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  • 1.
    Eriksson, Johan
    et al.
    Linköping University, Department of Physics, Chemistry and Biology, Surface and Semiconductor Physics. Linköping University, The Institute of Technology.
    Adell, M.
    MAX-lab Lunds universitet.
    Sakamoto, Kazuyuki
    Graduate School of Advanced Integration Science Chiba University, Chiba, Japan.
    Uhrberg, Roger
    Linköping University, Department of Physics, Chemistry and Biology, Surface and Semiconductor Physics. Linköping University, The Institute of Technology.
    Origin of a surface state above the Fermi level on Ge(001) and Si(001) studied by temperature-dependent ARPES and LEED2008In: Physical Review B. Condensed Matter and Materials Physics, ISSN 1098-0121, E-ISSN 1550-235X, Vol. 77, no L8, p. 085406-1-085406-5Article in journal (Refereed)
    Abstract [en]

    Variable temperature photoemission studies in the literature have revealed the presence of a surface state above the Fermi level on clean Ge(001). We present photoemission and low energy electron diffraction results from Ge(001) obtained between 185 and 760 K. Our measurements show a peak above the Fermi level with a maximum intensity at a sample temperature of around 625 K. At higher temperatures, we observe a gradual decrease in the intensity. Angle resolved spectra show that the surface state has a k̅ dependence and is therefore not attributed to defects. Very similar results were obtained on both an intrinsic (30 Ω cm) and a 10 m Ω cm n-type sample. The overall appearance of the spectral feature is found to be quite insensitive to sample preparation. Low energy electron diffraction investigations show how the sharp c(4×2) pattern becomes streaky and finally turns into a 2×1 pattern. The onset of the structure above the Fermi level takes place just before all c(4×2) streaks have disappeared which corresponds to a temperature of around 470 K. On Si(001), we also observe photoemission intensity above the Fermi level. It is weaker than on Ge(001) and appears at higher temperature. We find that the emission above the Fermi level can be explained by thermal occupation of the π* band derived from a 2×1 ordering of asymmetric dimers on the surface.

  • 2.
    Eriksson, Johan
    et al.
    Linköping University, Department of Physics, Chemistry and Biology, Surface and Semiconductor Physics. Linköping University, The Institute of Technology.
    Osiecki, Jacek
    Linköping University, Department of Physics, Chemistry and Biology, Surface and Semiconductor Physics. Linköping University, The Institute of Technology.
    Sakamoto, Kazuyuki
    Graduate School of Advanced Integration Science, Chiba University, Chiba 263-8522, Japan.
    Uhrberg, Roger
    Linköping University, Department of Physics, Chemistry and Biology, Surface and Semiconductor Physics. Linköping University, The Institute of Technology.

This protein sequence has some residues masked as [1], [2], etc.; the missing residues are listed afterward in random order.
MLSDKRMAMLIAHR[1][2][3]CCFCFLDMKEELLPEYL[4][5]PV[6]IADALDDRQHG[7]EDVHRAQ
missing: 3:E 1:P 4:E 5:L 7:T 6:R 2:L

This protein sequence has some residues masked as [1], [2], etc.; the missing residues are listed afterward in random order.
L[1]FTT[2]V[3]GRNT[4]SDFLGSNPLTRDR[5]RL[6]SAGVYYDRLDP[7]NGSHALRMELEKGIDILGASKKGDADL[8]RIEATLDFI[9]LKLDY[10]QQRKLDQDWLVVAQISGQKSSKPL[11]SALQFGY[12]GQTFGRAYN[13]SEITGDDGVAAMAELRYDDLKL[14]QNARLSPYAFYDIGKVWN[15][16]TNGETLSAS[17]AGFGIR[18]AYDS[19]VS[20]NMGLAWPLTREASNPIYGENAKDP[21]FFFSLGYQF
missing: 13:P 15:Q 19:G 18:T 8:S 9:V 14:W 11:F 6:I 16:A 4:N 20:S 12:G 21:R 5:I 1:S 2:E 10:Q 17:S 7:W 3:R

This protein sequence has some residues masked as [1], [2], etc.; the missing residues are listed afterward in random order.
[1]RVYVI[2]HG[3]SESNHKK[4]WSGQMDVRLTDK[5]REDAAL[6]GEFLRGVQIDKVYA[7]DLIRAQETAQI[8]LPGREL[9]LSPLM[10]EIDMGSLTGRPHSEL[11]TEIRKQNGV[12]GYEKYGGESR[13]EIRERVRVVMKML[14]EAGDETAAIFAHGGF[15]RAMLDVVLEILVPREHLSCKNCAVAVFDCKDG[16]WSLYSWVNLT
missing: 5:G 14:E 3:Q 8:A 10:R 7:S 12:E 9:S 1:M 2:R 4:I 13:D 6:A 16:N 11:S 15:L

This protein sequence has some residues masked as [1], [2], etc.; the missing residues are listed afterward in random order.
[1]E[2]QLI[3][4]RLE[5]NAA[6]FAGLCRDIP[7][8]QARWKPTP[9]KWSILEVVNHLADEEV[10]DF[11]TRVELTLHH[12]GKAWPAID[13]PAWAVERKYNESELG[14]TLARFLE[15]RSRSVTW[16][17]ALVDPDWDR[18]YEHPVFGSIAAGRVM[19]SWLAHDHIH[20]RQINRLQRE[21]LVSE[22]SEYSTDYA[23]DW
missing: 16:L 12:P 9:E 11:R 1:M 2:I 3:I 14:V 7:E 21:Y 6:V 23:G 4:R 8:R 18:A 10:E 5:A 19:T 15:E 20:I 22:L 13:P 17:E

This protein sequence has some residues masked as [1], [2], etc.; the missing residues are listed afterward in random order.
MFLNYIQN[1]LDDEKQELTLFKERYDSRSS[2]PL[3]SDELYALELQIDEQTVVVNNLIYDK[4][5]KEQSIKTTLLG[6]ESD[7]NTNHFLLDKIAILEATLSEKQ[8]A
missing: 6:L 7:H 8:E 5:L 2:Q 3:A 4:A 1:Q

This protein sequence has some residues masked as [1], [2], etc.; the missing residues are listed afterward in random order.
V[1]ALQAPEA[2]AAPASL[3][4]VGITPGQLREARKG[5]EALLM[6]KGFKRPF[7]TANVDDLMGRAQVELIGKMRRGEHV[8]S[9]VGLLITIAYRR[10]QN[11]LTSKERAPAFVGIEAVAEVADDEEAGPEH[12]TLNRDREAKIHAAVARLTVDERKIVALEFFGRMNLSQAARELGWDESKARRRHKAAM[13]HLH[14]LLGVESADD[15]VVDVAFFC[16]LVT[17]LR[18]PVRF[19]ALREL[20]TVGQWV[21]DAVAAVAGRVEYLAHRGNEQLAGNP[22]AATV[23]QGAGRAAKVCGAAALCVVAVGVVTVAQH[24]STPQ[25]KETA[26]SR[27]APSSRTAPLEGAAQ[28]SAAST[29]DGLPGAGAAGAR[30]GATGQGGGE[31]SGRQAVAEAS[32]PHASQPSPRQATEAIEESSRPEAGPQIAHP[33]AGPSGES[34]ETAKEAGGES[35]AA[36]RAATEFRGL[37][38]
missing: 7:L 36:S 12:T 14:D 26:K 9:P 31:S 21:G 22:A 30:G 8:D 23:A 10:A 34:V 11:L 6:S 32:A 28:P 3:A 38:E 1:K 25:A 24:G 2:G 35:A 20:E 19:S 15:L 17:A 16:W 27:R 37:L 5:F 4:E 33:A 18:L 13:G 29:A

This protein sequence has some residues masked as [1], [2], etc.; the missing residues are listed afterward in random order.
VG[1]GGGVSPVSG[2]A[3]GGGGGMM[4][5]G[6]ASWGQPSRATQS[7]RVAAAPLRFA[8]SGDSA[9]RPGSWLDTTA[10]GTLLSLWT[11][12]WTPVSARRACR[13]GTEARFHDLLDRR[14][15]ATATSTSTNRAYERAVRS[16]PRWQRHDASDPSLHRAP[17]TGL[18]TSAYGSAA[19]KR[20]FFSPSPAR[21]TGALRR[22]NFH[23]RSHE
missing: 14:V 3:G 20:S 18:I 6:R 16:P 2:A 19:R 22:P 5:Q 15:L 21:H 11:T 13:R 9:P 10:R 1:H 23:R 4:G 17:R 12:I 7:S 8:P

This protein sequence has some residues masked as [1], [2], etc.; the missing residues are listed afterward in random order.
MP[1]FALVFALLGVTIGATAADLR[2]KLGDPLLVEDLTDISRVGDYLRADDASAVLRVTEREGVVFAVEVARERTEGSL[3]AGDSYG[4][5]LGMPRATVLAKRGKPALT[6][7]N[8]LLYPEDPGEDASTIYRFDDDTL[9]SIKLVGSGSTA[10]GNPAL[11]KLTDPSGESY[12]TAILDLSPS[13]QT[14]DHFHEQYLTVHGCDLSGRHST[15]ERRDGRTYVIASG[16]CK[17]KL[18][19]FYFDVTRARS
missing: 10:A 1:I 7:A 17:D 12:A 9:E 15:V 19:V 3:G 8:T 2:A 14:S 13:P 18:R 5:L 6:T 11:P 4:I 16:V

Atomic and electronic structures of the ordered 2√3 × 2√3 andthe molten 1×1 phase on the Si(111):Sn surface2010In: Physical Review B. Condensed Matter and Materials Physics, ISSN 1098-0121, E-ISSN 1550-235X, Vol. 81, no 23, p. 235410-Article in journal (Refereed)
    Abstract [en]

    The Si(111) surface with an average coverage of slightly more than one monolayer of Sn, exhibits a 2√3 × 2√3 reconstruction below 463 K. In the literature, atomic structure models with 13 or 14 Sn atoms in the unit cell have been proposed based on scanning tunneling microscopy (STM) results, even though only four Sn atoms could be resolved in the unit cell. This paper deals with two issues regarding this surface. First, high resolution angle resolved photoelectron spectroscopy (ARPES) and STM are used to test theoretically derived results from an atomic structure model comprised of 14 Sn atoms, ten in an under layer and four in a top layer [Törnevik, et al., PRB 44, 13144 (1991)]. Low temperature ARPES reveals six occupied surface states. The calculated surface band structure only reproduces some of these surface states. However, simulated STM images show that certain properties of the four atoms that are visible in STM are reproduced by the model. The electronic structure of the Sn atoms in the under layer of the model does not correspond to any features seen in the ARPES results. New STM images are presented which indicate the presence of a different under layer consisting of eight Sn atoms, that is not compatible with the model. These results indicate that a revised model is called for. The second issue is the reversible transition from a 2√3 × 2√3 phase below 463 K to a 1×1 phase corresponding to a molten Sn layer, above that temperature. It is found that the surface band structure just below the transition temperature is quite similar to that at 100 K. The surface band structure undergoes a dramatic change at the transition. A strong surface state, showing a 1×1 periodicity, can be detected above the transition temperature. This state resembles parts of two surface states which, already before the transition temperature is reached, has begun a transformation and lost much of their 2√3×2√3 periodicities. Calculated surface band structures obtained from 1×1 models with 1 ML of Sn are compared with ARPES and STM results. It is found that the strong surface state present above the transition temperature shows a dispersion similar to that of a calculated surface band originating from the Sn-Si interface with the Sn atoms in T1 sites.

  • 3.
    Eriksson, Johan
    et al.